Está en la página 1de 15

Solar Energy Vol. 65, No. 3, pp.

143157, 1999
1999 Elsevier Science Ltd
Pergamon PII: S 0 0 3 8 0 9 2 X ( 9 8 ) 0 0 1 3 9 X All rights reserved. Printed in Great Britain
0038-092X / 99 / $ - see front matter

DESIGN OF HYBRID-PHOTOVOLTAIC POWER GENERATOR, WITH


OPTIMIZATION OF ENERGY MANAGEMENT
M. MUSELLI, G. NOTTON and A. LOUCHE
Universite de Corse-URA CNRS 2053, Centre de Recherches Energie et Systemes,
` Route des Sanguinaires,
F-20 000 Ajaccio, France

Received 26 February 1998; revised version accepted 14 October 1998

Communicated by ROBERT HILL

AbstractA methodology is developed for calculating the correct size of a photovoltaic (PV)-hybrid system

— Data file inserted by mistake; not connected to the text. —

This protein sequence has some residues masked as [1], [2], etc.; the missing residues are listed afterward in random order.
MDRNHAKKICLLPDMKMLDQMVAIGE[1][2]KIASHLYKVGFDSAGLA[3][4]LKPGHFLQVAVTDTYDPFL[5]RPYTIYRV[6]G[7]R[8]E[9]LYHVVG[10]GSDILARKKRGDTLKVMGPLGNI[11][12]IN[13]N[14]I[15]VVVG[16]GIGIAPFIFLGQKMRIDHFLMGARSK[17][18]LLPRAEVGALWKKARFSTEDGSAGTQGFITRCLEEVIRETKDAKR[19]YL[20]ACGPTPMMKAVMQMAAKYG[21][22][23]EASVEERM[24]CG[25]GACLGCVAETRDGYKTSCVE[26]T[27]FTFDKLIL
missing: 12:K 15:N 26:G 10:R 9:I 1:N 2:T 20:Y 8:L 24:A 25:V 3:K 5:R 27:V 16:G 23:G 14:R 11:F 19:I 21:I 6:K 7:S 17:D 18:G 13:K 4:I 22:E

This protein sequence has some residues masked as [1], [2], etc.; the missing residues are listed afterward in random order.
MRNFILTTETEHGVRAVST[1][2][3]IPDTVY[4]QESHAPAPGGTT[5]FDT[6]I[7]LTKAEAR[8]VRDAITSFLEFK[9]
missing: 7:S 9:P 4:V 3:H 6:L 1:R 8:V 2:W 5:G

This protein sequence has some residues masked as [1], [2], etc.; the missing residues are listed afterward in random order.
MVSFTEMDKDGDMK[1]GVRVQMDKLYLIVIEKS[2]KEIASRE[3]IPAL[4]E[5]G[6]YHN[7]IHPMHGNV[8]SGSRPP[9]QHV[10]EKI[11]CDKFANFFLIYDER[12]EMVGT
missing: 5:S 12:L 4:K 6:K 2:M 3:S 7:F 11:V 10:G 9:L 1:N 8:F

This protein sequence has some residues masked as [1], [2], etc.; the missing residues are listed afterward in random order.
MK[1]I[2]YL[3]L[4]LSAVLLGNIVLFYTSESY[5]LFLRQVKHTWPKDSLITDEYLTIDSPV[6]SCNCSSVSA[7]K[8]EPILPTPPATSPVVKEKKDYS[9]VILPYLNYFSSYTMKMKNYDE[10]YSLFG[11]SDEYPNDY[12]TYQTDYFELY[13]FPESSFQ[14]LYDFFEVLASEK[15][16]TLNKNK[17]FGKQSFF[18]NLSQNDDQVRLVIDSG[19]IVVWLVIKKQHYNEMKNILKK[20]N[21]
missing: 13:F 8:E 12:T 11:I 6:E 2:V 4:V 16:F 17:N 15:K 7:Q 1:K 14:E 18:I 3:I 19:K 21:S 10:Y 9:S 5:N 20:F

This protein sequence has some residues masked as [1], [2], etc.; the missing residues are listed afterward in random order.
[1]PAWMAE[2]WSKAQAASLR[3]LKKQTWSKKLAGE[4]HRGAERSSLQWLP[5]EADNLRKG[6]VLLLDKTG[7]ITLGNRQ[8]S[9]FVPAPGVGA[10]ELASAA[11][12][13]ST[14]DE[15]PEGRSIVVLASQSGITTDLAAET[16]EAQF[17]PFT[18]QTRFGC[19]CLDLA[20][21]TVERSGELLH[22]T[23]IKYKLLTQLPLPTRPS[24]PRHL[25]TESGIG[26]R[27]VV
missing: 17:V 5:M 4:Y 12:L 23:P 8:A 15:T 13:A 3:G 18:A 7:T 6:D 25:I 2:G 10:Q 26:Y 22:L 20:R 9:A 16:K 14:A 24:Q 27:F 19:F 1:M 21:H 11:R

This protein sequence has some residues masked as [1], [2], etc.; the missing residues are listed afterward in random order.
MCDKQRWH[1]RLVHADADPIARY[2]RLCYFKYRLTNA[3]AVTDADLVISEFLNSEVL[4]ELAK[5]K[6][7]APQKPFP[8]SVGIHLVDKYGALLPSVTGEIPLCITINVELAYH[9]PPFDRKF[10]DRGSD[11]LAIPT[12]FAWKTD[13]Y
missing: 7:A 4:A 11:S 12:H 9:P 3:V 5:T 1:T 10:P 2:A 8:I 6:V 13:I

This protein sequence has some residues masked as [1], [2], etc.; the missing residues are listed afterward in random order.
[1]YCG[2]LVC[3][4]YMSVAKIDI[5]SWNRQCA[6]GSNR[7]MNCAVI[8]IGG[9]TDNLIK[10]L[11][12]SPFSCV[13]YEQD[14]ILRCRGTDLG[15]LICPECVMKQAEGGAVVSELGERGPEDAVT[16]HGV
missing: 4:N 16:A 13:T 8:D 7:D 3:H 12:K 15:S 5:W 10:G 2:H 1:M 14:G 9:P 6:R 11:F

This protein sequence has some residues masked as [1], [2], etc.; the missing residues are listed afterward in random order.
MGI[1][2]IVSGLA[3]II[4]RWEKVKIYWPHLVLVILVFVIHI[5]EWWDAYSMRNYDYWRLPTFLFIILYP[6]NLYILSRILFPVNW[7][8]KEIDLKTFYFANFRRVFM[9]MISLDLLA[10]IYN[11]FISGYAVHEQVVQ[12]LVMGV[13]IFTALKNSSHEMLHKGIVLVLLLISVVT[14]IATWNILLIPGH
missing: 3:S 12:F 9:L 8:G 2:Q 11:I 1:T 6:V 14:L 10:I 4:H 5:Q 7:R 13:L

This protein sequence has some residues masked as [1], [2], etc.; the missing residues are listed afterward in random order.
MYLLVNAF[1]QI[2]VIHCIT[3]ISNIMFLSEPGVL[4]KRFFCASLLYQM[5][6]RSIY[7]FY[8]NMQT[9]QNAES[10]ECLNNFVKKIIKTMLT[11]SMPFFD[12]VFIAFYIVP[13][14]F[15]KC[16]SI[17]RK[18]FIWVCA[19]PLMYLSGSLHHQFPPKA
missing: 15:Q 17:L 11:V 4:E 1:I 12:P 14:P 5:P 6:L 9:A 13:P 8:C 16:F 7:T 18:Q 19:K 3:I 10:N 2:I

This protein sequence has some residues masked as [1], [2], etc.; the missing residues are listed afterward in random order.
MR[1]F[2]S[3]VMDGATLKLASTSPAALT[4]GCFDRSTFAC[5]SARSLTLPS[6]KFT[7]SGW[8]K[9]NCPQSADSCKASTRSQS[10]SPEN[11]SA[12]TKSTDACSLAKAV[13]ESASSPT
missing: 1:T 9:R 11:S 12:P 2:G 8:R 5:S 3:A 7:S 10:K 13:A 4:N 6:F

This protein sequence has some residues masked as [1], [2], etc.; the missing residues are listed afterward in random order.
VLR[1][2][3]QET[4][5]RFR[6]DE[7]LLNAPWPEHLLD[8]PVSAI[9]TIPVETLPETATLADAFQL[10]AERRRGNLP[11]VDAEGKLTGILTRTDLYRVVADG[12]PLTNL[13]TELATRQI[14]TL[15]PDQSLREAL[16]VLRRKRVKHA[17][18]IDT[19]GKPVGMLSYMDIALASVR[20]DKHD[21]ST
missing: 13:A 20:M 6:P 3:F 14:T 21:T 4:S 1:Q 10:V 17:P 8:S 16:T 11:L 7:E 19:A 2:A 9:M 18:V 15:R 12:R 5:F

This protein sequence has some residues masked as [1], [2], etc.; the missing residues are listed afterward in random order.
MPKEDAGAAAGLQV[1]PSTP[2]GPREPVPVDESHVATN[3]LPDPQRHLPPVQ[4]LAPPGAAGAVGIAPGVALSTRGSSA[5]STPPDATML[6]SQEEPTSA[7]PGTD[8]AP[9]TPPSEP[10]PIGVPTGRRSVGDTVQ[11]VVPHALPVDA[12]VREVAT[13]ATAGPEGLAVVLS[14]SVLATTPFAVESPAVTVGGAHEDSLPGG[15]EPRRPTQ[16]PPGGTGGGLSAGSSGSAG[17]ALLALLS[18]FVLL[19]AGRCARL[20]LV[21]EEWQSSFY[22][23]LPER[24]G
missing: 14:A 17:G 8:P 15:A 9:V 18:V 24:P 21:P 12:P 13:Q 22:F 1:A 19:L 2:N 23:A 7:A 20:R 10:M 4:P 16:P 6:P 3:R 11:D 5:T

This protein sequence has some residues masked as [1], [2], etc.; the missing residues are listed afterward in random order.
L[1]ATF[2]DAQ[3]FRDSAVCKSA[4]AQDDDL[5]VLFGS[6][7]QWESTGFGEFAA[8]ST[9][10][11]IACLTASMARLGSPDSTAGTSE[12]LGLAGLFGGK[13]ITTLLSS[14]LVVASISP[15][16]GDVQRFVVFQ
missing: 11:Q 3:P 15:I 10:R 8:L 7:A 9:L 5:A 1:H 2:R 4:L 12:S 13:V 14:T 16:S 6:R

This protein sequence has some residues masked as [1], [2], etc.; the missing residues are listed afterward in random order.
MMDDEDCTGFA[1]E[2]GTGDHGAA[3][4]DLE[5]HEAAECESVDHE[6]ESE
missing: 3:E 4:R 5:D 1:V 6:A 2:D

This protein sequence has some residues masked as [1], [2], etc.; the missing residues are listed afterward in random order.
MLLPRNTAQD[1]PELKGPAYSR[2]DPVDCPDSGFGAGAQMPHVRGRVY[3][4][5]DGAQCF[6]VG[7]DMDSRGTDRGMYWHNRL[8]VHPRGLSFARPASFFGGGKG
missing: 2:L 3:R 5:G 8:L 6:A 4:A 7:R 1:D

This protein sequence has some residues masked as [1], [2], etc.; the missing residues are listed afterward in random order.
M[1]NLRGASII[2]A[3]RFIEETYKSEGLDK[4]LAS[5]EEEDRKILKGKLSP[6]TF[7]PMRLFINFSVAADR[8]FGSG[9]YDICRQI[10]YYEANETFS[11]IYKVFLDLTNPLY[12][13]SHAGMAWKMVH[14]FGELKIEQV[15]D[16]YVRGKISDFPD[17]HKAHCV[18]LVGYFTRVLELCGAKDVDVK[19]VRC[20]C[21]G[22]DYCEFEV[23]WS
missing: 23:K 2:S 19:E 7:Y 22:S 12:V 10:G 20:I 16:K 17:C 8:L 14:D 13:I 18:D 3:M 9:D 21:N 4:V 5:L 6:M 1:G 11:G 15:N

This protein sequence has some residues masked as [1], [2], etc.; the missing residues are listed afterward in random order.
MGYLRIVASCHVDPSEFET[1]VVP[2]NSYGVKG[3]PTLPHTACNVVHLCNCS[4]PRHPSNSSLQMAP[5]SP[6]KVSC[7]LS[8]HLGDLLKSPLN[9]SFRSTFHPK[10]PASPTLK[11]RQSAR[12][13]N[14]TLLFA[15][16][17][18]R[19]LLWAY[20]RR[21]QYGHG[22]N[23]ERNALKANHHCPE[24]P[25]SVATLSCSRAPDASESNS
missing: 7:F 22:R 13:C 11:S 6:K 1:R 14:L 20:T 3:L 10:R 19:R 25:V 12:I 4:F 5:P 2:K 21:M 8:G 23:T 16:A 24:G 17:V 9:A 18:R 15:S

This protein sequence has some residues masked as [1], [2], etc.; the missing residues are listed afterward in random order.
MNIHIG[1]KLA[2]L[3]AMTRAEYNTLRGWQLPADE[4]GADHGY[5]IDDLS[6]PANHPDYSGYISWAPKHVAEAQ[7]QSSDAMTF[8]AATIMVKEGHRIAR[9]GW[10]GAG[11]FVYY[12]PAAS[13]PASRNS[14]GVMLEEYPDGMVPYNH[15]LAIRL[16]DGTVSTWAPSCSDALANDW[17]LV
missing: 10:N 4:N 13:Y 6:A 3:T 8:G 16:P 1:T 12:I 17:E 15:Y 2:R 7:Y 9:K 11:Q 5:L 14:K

and for optimizing its management. The power for the hybrid system comes from PV panels and an
engine-generator that is, a gasoline or diesel engine driving an electrical generator. The combined system is a
stand-alone or autonomous system, in the sense that no third energy source is brought in to meet the load. Two
parameters were used to characterize the role of the engine-generator: denoted SDM and SAR, they are,
respectively, the battery charge threshold at which it is started up, and the storage capacity threshold at which
it is stopped, both expressed as a percentage of the nominal battery storage capacity. The methodology
developed is applied to designing a PV-hybrid system operating in Corsica, as a case study. Various sizing
configurations were simulated, and the optimal configuration that meets the autonomy constraint (no loss of